group of parents high-fiving

by 
Hal & Melanie Young
Recently someone who listens to our podcast said she’d heard lots of people referring to their mistakes or regrets about homeschooling, and she wondered if we could we take the positive side and share the decisions we were glad about?  “Great idea!” we thought. Then we reminisced, “What choices did we make along the way that worked out even better than we’d hoped?”

We started homeschooling our oldest child in 1994, so we’ve been homeschooling for twenty-four years. We’ve graduated four and still have four kids to go. What worked for our family might not be the right solution for yours. Your kids are not our kids, and our teaching style may not be yours. But in our particular situation, here are some things that we can look back and say, “Wow—I’m glad we did that!”

We’re glad we researched it early on.

We were talking about homeschooling and reading about it long before we even had kids. When we started, it made things easier to have some idea how to begin. Even if you’re homeschooling already, you can look ahead to the next phase and “do your homework” before you get there.

We’re glad we got connected with other homeschoolers.

When we started homeschooling back in ancient times, the local homeschool group was the best place to get information, advice, and support. Now there’s all the information we need as close as our smart phones, but the friendships we formed in real life became our day-to-day community and encouragement. We’ve been very thankful for our state organization and HSLDA, too.

We’re glad we had mentors.

Some of those local homeschoolers we met were older, more experienced parents who were great resources and examples for us. We still look for couples who are in the next stage of life so we can ask hard questions and get the benefit of real-life experience.

We’re glad we stayed flexible. 


We took a rather eclectic approach from the beginning, and that meant we didn’t feel tied to a single curriculum or teaching method—which was a good thing when we found our children had different learning styles and even learning challenges. That flexibility extends beyond our curriculum choice to our calendar, our daily schedule, and more!

We’re glad we learned from all sorts of teaching styles.


We’ve gleaned wisdom and bits and pieces of information from all sorts of styles—the Charlotte Mason approach, classical education, unschooling, unit studies, and traditional textbooks, too. Life has challenges and when you have the kids with you 24/7, you have to figure out how school works in the midst of crisis. It won’t be what you’d planned! (Hint: Life lessons happen when life brings a struggle.)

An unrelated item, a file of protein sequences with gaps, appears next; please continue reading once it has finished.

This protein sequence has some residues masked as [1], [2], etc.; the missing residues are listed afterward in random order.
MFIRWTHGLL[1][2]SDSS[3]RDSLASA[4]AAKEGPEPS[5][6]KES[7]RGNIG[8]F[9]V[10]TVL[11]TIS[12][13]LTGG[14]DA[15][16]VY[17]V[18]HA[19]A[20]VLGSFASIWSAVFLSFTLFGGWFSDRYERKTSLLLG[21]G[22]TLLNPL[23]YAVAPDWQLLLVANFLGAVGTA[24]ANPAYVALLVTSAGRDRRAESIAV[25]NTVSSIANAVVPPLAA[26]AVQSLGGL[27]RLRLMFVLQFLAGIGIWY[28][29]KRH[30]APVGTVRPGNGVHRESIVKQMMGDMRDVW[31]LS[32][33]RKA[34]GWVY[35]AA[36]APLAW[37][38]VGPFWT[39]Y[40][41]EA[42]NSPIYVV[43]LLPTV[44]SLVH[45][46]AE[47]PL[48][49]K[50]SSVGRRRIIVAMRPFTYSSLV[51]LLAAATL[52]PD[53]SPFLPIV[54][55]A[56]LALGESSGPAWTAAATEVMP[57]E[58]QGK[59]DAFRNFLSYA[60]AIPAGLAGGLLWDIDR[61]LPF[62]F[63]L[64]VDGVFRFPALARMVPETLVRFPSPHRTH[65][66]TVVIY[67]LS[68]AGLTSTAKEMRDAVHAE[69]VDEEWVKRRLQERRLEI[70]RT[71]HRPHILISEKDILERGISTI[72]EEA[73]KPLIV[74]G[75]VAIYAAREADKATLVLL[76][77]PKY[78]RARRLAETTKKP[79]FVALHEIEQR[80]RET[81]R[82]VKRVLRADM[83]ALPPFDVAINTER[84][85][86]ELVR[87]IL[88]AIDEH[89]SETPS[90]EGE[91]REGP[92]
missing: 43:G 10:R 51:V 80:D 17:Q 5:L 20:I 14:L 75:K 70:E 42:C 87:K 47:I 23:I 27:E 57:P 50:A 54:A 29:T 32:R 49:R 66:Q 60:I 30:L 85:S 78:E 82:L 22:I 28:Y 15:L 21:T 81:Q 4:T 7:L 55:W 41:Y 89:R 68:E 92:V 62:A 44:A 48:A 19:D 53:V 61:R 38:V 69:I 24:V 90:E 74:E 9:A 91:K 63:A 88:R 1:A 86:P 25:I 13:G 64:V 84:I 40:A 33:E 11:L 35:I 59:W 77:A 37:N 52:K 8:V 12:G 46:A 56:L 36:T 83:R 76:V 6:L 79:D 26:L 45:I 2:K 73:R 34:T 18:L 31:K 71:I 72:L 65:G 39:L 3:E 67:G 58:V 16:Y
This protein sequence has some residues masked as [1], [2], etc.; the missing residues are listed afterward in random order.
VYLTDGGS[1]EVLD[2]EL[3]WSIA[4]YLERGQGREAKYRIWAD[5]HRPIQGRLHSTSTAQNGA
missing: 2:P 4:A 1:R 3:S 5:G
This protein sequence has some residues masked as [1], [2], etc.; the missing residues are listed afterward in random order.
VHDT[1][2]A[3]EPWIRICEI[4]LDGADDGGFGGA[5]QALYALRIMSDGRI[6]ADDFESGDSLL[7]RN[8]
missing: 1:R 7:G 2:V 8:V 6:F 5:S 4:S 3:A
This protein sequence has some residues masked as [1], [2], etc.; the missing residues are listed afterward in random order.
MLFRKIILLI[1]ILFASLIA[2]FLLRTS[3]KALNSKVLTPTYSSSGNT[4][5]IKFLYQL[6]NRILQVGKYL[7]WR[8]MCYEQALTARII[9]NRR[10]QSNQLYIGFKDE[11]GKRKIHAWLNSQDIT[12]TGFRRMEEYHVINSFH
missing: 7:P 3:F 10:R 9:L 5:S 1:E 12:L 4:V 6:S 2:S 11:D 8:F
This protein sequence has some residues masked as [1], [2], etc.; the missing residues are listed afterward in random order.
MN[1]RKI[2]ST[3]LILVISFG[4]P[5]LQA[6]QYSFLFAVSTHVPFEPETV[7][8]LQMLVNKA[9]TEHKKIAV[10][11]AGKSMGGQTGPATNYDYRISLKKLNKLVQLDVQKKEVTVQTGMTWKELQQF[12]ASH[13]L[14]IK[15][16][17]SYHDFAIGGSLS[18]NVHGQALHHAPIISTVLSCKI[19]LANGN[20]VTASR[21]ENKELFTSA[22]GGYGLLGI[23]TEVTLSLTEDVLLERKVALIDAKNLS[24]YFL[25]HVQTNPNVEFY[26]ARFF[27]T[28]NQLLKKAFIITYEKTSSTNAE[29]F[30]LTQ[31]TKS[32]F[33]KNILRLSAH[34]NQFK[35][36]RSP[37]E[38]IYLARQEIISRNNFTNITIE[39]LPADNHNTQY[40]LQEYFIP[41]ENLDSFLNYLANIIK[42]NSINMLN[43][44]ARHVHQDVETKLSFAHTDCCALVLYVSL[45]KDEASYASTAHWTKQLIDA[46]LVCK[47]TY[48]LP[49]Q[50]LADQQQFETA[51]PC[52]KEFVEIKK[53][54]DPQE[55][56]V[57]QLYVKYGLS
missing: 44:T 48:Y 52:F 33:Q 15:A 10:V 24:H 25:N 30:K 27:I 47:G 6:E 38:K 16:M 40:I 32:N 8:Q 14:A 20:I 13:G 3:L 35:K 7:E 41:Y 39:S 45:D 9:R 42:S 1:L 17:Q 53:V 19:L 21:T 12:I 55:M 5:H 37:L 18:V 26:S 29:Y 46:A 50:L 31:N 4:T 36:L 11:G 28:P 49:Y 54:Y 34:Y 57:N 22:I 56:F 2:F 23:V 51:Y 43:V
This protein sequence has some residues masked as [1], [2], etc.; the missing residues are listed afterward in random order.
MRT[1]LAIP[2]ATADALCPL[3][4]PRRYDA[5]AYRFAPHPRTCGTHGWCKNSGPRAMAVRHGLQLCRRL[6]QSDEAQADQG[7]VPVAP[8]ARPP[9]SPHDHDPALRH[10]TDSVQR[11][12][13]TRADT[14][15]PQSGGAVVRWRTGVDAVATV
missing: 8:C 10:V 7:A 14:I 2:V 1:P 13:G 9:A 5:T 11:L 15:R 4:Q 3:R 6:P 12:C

We’re glad we filled our house with books.


When we were just starting out, we were disappointed to see the local library discarding so many classic children’s books in favor of more colorful, trendy titles. We started hunting the library sales and used-book stores for good children’s books, and we were able to surround our kids with all sorts of age-appropriate literature. They’ve grown up in a house full of books! Research now says that kids who grow up in a book-rich home are better educated regardless of their schooling.

We’re glad we made homeschooling a family lifestyle.


We’ve made some careful use of outside classes and online resources, especially as the children reached high school, but our homeschool is focused inside our family—whether at home or on the road. We have built so many memories and good times from our group activities, impromptu field trips when traveling, ride-alongs on Dad’s business trips, and shared ministry and service opportunities. Only the flexibility and parent-direction of homeschooling has made that possible. The extended time we’ve spent with our children has allowed us to build the kind of relationships with them that will last a lifetime—and we are very thankful for that, indeed!

Ultimately, though, we’re glad that homeschooling makes discipleship easier. 


When your kids leave home, as several of ours have already, their relationship with you and their relationship with God are what will really matter. Homeschooling gives us the time to teach truth in the context of relationship, and that makes it worth all the work and frustration.

Are there things we might have done differently? Sure, there are always things we’d change if we could, but even so, when we look back decades after we first made the decision to homeschool, we’re sure thankful we did!

Hal and Melanie Young are homeschooling parents of eight who are frequent convention speakers, including HEAV’s Virginia Homeschool Convention. They’re the authors of the award-winning Raising Real Men and Amazon bestseller Love, Honor, and Virtue, and they host the podcast “Making Biblical Family Life Practical.”

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